Trurl’s Machine (1964, shortstory) – 5/5 – Trurl’s eight-storey sall machine is given a simple test to check its mathematical logic: two plus two. It’s answer of “seven” is disputed by Trurl who kicks the machine and insults it, which only infuriates the illogical contraption. Thence, it uproots itself and stalks after its creator through populated villages and dense forest foliage to where to their final standoff at the mouth of a cave. 11 pages
A Good Shellacking (1964, shortstory) – 5/5 – Klapaucius receives a gift from his constructor friend Trurl—the Machine to Grant Your Every Wish. Its limits of creation hardly pushed, Klapaucius asks for only paint, a screw, and sandpaper, but he then requests the ultimate duplication—a copy of Trurl himself! Out pops Trurl, who Klapaucius immediately assails for being an inferior clone, and thereby ensues a cascade of follies and accolades. 7 pages
The First Sally (1965, shortstory) – 4/5 – Upon a voyage into the universe, our constructor protagonists discover a planet with a single continent divided by a single red line. Wishing to make contact with the royalty of each kingdom, each constructor takes half of the continent in order to peddle their mechanizations which utilize the Gargantius Effect. Both kingdoms wanting all-powerful weapons, each seize the opportunity and confront each other with unified mobilizations. 12 pages
The First Sally (A) (1965, shortstory) – 5/5 – In order to build the perfect poetry machine, Trurl has his creation simulate the universe from the dawn of time all the way through the era of great apes and modern times to the future. It’s this simulates evolution of poetry which enables the machine to express itself emotionally and abstractly to such a high degree that master poets from around the world suicide in despair; banishment is its punishment. 14 pages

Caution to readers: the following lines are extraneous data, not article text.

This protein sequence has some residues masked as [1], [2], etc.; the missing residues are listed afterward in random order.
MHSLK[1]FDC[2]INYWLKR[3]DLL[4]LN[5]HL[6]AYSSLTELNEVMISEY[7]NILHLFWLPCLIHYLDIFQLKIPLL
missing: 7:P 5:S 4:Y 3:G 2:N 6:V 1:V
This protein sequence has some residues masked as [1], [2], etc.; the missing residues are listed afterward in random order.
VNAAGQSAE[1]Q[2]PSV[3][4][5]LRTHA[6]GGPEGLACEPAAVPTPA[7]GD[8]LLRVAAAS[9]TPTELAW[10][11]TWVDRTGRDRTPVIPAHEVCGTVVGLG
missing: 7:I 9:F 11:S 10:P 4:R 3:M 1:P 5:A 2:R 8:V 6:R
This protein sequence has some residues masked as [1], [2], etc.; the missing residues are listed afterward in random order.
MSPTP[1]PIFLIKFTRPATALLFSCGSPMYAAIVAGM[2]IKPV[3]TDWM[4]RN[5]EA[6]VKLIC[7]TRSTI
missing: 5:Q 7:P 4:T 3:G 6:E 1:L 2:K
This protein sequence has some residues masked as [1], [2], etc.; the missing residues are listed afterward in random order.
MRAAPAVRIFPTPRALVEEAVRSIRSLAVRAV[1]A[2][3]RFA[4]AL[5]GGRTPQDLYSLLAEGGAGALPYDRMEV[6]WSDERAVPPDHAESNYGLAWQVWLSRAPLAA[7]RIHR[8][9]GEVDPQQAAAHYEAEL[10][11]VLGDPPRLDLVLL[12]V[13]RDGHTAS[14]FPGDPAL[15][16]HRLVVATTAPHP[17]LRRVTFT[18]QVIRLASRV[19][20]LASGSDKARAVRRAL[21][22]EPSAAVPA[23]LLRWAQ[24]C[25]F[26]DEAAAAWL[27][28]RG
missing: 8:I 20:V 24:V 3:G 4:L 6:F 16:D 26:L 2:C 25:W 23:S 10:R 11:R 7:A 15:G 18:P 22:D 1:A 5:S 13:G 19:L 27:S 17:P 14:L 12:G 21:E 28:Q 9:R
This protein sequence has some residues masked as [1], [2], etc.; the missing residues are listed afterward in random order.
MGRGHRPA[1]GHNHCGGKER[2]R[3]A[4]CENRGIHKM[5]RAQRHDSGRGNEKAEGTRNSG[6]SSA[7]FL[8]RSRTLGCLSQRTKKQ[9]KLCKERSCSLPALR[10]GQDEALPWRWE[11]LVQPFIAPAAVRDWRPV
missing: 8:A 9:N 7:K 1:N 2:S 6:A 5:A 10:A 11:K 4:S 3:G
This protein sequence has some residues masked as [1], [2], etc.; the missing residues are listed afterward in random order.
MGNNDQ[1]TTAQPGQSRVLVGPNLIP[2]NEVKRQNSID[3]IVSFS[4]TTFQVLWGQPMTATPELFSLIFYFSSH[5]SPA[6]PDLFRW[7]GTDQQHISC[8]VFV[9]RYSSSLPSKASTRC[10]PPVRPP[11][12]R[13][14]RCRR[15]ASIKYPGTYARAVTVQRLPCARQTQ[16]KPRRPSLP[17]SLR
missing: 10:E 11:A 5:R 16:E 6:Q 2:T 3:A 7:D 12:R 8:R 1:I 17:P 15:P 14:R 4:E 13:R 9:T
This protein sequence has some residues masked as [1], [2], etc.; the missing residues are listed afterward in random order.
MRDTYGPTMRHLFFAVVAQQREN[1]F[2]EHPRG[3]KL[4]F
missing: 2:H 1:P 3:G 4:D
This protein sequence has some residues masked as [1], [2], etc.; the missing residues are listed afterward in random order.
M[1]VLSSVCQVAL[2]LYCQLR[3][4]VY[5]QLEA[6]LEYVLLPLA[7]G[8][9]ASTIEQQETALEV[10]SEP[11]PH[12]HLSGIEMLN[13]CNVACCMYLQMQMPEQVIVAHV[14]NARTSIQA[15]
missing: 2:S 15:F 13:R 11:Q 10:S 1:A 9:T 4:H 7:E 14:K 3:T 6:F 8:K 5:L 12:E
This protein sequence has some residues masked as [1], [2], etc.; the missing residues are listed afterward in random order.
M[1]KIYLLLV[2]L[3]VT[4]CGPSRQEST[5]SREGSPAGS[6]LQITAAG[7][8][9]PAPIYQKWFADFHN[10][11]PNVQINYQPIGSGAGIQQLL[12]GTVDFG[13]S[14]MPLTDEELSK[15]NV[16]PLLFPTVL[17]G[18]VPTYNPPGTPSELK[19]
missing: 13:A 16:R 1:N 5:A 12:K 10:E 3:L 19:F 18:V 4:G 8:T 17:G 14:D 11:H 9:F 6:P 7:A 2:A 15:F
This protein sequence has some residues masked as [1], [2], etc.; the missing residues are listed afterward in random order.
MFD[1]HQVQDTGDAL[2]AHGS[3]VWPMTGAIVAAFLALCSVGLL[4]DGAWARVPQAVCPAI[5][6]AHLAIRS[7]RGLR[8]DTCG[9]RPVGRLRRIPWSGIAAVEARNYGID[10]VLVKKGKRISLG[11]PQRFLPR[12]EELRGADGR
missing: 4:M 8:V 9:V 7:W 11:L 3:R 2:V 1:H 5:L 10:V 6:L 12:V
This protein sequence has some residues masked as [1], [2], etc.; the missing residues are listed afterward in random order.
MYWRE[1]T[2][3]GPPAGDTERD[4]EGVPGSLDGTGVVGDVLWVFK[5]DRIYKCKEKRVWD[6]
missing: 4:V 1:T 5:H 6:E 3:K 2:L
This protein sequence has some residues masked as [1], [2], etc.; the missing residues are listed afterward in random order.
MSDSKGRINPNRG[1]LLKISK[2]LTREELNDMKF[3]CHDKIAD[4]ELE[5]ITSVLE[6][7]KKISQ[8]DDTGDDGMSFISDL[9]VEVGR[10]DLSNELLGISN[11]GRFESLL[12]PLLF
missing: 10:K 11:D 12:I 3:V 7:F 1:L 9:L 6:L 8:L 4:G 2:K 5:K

The Second Sally (1965, novelette) – 4/5 – Summoned to the planet of King Krool, the “two distinguished constructors” find themselves in a fix—the must create a formidable prey for the king of predation, or face death. Their ideas are numerous and absurd, but none match the wild list of items needed for their outlandish construction. Tooth and claw, snarl and roar have no contest to the fear of red tape in the kingdom. 26 pages
The Third Sally (1965, shortstory) – 3/5 – Dragons are very improbably creatures that the likelihood of their existence is next to nil. However, recent research has shown that the mathematical probability of dragon manifestation can occur and does occur. When soothsayers/dragon-slayers request bounty for the vanquishment of said dragons, one must realize that the ill coincides with the remedy—not all acts of healing are benevolent. 17 pages
The Fourth Sally (1965, shortstory) – 3/5 – His Royal Highness Pantagoon is infatuated with Amarandina Cybernella, the only daughter of the ruler of the neighboring state of Ib, yet is prohibited from seeing her. Trurl is once again summoned to the planet in order to create a vivacious, libidinous, and pulchritudinous vixen to derail his hapless obsession. However, the construct fails to appeal to the man’s senses of loins, so Trurl concocts a plan to have Ib feel the strain. 9 pages
The Fifth Sally (1965, shortstory) – 4/5 – A mischievous king found of puzzles yet loves the game of hide-and-seek more. The childish king offers a handsome prize for the person who can find the best hiding place for him. Our clever constructors devise a min transferring hat, which enables the king to transfer his mind with Trurl’s, thus resulting in a series of mind swaps that leaves the castle and the village in a broad yet shallow chaos. 17 pages
The Fifth Sally (A) (1965, shortstory) – 5/5 – The Steelypips, even with all their mechanical prowess, can’t budge the burdensome behemoth perched upon one of their mountaintops. Along comes Trurl who offers a form of assistance which is near and dear to him. Typing out an eviction notice with fabricated statutes, Trurl thus begins a bureaucratic process with its notices, forms, notarizations, receipts, injunctions, and sapping of the soul. 8 pages